- It can take several weeks for adults to develop at low temperatures. There is an estimated adult survival of just 8 days for Aedes aegypti. The danger of vine transmission is greater during the rainy season if survival is long (up to 21 days).
- Aedes aegypti is extremely anthropophilic. As a diurnal species, females have two biting periods, one for several hours in the morning after daybreak and the other for several hours in the afternoon before dark.
- Aedes aegypti generally does not bite at night, but in illuminated rooms, it will feed at night
- In dark, humid places inside homes or buildings including bedrooms, bathrooms, and kitchens, Aedes aegypti prefers to rest. The underside of the furniture, hanging items such as garments and curtains and on walls are the chosen indoor resting surfaces. It can less often be found in vegetation or other protected places outdoors.
- When taking a blood meal from a person in the acute febrile phase of the disease, female Aedes aegypti typically become infected with the chikungunya virus.
- The salivary glands of the mosquito become infected after an extrinsic incubation period (8 to 10 days) and the virus is transmitted when the infected mosquito bites inject salivary fluid into another person’s wound.
Symptoms of Chikungunya
Severe joint pain, fever, chills, nausea, vomiting, headache, redness of eyes, rashes on limbs, diarrhea, meningeal syndrome, etc.
As symptoms are not always easy to tell apart from other conditions, only a blood test can certainly diagnose chikungunya. Some of the tests available include; viral culture, tests based on serological and polymerase chain reaction (PCR), etc.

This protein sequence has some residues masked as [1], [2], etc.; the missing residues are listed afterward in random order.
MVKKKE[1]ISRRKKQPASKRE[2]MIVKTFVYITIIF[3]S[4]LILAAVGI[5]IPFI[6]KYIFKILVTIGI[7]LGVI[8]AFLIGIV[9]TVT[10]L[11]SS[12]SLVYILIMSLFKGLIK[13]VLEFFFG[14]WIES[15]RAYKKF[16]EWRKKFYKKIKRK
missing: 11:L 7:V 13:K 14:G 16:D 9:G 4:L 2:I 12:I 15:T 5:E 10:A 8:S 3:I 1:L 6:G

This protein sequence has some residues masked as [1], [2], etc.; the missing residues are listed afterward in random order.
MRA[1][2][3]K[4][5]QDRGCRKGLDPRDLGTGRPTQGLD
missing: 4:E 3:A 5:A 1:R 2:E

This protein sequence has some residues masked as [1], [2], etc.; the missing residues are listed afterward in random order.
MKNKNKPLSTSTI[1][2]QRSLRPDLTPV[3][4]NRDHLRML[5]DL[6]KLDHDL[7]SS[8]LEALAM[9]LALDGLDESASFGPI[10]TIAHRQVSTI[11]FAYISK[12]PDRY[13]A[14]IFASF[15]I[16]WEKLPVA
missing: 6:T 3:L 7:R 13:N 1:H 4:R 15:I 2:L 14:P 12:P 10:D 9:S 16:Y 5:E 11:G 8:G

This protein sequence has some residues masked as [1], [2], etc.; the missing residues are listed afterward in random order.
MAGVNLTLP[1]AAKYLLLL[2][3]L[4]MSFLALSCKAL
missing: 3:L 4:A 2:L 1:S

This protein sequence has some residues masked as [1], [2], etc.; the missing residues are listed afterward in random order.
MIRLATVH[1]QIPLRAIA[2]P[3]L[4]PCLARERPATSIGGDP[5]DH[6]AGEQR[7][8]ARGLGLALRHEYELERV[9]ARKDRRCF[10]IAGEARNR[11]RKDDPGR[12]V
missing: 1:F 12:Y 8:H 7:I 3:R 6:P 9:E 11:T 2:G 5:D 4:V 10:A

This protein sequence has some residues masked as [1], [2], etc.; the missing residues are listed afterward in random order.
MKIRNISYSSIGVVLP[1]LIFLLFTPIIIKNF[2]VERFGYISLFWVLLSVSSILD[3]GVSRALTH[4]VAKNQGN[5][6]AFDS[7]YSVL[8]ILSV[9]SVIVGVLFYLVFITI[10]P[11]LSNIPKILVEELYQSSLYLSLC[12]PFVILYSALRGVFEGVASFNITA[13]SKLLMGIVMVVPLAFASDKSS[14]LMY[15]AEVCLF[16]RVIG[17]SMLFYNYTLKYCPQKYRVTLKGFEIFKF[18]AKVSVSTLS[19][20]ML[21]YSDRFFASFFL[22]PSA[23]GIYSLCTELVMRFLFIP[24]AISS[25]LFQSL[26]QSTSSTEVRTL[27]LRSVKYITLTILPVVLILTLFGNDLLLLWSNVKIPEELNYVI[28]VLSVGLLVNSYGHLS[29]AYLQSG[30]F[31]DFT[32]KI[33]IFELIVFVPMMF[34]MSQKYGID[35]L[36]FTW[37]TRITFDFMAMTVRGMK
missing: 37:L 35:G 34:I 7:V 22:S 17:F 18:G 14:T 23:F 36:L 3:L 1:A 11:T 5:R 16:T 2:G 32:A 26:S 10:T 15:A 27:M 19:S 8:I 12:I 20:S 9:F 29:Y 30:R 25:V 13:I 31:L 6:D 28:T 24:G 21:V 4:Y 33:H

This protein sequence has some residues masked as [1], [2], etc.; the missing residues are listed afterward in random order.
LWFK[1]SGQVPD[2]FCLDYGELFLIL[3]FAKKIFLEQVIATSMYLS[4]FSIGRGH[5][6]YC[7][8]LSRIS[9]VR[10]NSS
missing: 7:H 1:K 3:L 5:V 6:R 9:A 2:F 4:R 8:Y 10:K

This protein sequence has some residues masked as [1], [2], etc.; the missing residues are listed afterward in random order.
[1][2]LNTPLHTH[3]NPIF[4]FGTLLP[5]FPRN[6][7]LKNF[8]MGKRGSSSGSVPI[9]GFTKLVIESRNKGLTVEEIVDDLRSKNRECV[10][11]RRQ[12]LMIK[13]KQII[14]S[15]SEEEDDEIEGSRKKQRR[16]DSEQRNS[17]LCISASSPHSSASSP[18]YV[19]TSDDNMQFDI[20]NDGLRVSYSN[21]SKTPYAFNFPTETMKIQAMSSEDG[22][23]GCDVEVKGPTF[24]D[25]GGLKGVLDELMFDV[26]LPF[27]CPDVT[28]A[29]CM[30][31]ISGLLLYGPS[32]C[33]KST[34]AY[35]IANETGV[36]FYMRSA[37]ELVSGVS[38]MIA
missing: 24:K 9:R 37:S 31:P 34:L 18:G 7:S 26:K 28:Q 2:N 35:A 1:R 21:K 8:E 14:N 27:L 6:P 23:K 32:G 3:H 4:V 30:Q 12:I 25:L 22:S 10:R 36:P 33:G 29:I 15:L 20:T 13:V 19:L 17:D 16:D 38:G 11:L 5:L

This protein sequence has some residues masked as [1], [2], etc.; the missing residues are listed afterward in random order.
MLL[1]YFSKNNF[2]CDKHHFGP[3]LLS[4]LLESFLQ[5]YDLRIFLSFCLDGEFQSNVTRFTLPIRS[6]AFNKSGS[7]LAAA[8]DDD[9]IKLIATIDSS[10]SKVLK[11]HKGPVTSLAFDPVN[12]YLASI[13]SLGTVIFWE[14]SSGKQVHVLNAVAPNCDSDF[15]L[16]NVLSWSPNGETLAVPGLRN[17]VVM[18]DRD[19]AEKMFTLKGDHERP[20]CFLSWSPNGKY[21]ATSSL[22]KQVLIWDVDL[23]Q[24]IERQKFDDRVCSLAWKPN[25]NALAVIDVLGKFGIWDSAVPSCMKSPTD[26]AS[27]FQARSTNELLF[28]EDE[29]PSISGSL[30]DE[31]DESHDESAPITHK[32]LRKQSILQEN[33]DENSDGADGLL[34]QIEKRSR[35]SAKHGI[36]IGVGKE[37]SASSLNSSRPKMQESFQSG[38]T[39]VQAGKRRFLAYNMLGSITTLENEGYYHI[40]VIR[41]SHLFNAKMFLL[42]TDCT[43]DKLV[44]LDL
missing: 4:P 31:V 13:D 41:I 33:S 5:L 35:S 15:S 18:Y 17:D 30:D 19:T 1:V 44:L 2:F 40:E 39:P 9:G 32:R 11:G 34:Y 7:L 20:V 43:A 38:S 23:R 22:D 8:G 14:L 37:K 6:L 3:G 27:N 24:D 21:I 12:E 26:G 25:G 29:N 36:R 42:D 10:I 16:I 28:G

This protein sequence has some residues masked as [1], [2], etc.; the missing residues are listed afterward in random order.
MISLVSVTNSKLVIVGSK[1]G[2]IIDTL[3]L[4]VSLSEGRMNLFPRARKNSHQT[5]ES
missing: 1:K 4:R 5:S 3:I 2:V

Prevention and Control of Chikungunya
- To avoid chikungunya, there is no vaccine or medication. The avoidance of mosquito bites is the best way to avoid chikungunya.
- It can be difficult to avoid bites, but it is necessary to follow these measures to minimize the chances of being bitten by mosquitoes during your journey, as you can get sick after only one bite.
- Do not store water in open containers so that they do not become breeding sites for mosquitoes.
- Cover tanks or containers for water for domestic use.
- Wearing bite-proof long sleeves and trousers (pants) also offers protection.
- Using mosquito nets.
- Regular cleaning of water tanks, surrounding areas, and the drains.
- Children should wear protective clothing.
- Avoid spending a lot of time outdoors during the day in areas where chikungunya is prevalent. Mosquitoes tend to bite in the daytime.
- Net over your bed to prevent mosquitoes from biting you while you sleep.
- Avoid over-watering.
- Change birdbath twice a week.
- Keep gutters clean.
- Use insect repellent.
- Avoid mosquito bites and reduction in the density of nectars.
- Mosquitoes receiving sub-lethal dosages of insecticides may affect the CHIK virus susceptibility of Aedes aegypti.
- All the preventive measures advocated for the control of A. aegypti to be adopted.
1. Health Education: Import knowledge of the disease and nectar to common individuals through various media outlets such as; news reports, exhibits, TV, radio, cinema slides, etc.
2. Community Participation: Sensitizing and involving the population for the identification and removal of Aedes breeding sites.
- Inform travelers going to regions with known virus transmission about the risk of disease.
- Planned approach, besides knowledge and awareness of early warning signs, for prevention.
- Special campaigns for public awareness.